John Roth testified that he walked in the IGA Store on the morning of September 3, 1974 and observed a "hold-up" in progress. He stated as he walked to the cash registers he saw three men with pistols and he heard Andy McClain state that "he didn't have any more money," and saw an individual with a nickel-plated revolver pointed on him and a white cloth on his face telling him to get down on his knees. He stated that he was forced to his knees and that his wallet was taken but that he could not identify any of the three robbers.
*248 Vera Spurgeon testified that on September 3, 1974, she had gone to the IGA Store on Hull Street to shop. That as she was looking about, she saw two men with pistols and handkerchiefs covering their faces. She stated she saw the appellant come over to the cash register and that his companion took the money out. She stated that she got a good look at the appellant while he was standing by the door in the store and made a positive in-court identification of him. She stated that the appellant had told her while in the store to lie down on the floor and asked her, "What are you looking at, old woman?"
At the close of the State's case the appellant made a motion to dismiss and a motion to exclude, but did not present any testimony at trial.I
In Tarver v. State, 53 Ala.App. 661, 303 So. 2d 161, Judge Harris stated the following:
"The three essential elements of the crime of robbery are: (a) felonious intent, (b) force, or putting in fear as a means of effecting the intent, and (c) by that means of taking and carrying away of the property of another from his person or in his presence, all of these elements concurring in point of time. Douglass v. State, 21 Ala.App. 289, 107 So. 791; Hardis v. State, 28 Ala.App. 524, 189 So. 216; Cobern v. State, 273 Ala. 547, 142 So. 2d 869; Floyd v. State, 52 Ala.App. 291, 291 So. 2d 382."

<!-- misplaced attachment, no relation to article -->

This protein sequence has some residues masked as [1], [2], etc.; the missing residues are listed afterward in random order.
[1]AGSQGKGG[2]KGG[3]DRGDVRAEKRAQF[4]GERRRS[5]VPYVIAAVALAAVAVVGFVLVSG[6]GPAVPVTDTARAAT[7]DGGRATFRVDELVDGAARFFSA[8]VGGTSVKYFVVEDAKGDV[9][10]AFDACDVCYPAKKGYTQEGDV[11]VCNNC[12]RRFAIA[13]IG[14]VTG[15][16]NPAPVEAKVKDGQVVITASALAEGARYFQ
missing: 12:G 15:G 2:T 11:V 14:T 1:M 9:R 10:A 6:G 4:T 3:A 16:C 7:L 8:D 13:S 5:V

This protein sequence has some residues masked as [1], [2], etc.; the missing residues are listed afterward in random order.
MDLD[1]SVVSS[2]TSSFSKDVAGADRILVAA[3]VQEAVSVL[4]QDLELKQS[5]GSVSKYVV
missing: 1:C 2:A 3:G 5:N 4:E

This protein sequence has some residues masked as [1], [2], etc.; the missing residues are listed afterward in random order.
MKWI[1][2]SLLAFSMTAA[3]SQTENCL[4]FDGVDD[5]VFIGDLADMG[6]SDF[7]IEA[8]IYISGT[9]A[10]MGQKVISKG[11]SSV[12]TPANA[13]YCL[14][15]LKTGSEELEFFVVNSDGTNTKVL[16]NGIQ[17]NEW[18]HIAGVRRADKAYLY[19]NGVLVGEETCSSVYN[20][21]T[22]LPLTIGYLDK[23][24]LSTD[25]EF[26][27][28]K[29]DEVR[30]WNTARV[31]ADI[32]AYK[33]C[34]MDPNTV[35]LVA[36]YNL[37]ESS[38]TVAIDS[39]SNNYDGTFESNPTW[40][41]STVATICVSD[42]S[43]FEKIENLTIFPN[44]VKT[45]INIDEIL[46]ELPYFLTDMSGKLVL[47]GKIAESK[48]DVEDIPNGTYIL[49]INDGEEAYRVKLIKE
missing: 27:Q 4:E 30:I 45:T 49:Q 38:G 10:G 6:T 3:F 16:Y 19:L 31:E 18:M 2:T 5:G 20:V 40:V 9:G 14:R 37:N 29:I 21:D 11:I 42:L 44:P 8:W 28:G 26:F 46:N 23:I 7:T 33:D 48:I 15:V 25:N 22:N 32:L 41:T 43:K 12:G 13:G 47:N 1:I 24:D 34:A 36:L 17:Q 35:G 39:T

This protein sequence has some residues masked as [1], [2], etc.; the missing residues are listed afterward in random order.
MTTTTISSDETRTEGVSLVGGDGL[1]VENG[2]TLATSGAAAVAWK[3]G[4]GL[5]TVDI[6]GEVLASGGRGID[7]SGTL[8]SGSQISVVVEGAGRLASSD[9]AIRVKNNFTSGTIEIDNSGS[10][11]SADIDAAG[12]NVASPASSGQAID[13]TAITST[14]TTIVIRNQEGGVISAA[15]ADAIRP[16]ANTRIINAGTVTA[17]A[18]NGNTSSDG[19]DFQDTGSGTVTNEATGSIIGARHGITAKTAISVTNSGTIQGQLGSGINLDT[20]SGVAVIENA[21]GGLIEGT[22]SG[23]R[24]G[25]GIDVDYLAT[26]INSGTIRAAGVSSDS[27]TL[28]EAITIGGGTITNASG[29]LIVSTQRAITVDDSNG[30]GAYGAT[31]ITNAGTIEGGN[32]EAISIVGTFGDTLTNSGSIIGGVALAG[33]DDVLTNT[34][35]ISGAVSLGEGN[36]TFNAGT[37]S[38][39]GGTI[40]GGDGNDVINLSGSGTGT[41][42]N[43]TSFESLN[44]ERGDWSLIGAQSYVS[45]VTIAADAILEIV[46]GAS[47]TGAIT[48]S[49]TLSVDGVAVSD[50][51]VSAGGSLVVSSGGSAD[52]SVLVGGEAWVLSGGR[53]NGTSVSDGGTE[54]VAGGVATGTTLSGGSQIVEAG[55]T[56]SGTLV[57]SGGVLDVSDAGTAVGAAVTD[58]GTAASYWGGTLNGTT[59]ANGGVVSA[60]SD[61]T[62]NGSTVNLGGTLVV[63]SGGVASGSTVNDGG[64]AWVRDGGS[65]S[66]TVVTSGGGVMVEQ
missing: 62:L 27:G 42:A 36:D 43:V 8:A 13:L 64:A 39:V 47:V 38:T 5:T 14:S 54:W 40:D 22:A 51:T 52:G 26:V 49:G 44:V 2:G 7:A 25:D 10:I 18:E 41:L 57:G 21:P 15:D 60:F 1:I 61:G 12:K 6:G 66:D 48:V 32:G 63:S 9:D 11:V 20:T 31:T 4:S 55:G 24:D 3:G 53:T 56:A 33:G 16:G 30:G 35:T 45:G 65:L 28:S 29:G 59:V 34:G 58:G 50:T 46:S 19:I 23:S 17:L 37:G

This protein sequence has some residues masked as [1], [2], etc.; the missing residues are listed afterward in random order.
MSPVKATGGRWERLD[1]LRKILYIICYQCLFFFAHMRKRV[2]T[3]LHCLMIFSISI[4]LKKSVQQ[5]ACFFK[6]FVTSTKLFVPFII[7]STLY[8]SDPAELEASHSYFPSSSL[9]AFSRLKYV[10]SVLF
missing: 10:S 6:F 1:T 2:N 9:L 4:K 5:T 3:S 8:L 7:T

We are of the opinion that the State here presented a prima facie case and the appellant's motions were properly overruled at trial. Clay v. State, 52 Ala. App. 272, 291 So. 2d 364; Tarver v. State, supra.II
The appellant contends that the evidence showed that the money was taken from the cash registers in the front of the store and the indictment charged the appellant with the robbery of Andy McClain, hence, there is a variance between the pleading and the proof. To sustain a charge of robbery it is not necessary that the stolen property be in the actual physical contact with the person of the victim, but it is sufficient if the property is taken from his presence or personal protection. Cobern v. State, 273 Ala. 547, 142 So. 2d 869. Moreover, in an indictment for robbery, ownership of the stolen property is properly laid in the party in possession, either as owner, or bailee, or agent. See Bray v. State, 47 Ala.App. 308, 253 So. 2d 531, and authorities therein cited.
It is not necessary that title be in the person robbed. Douglass v. State, 21 Ala.App. 289, 107 So. 791. Bowman v. State, 44 Ala.App. 331, 208 So. 2d 241.
We have carefully searched this record and find same to be free of error. The judgment is therefore due to be and the same is hereby.
HARRIS, DeCARLO and BOOKOUT, JJ., concur.
CATES, P. J., not sitting.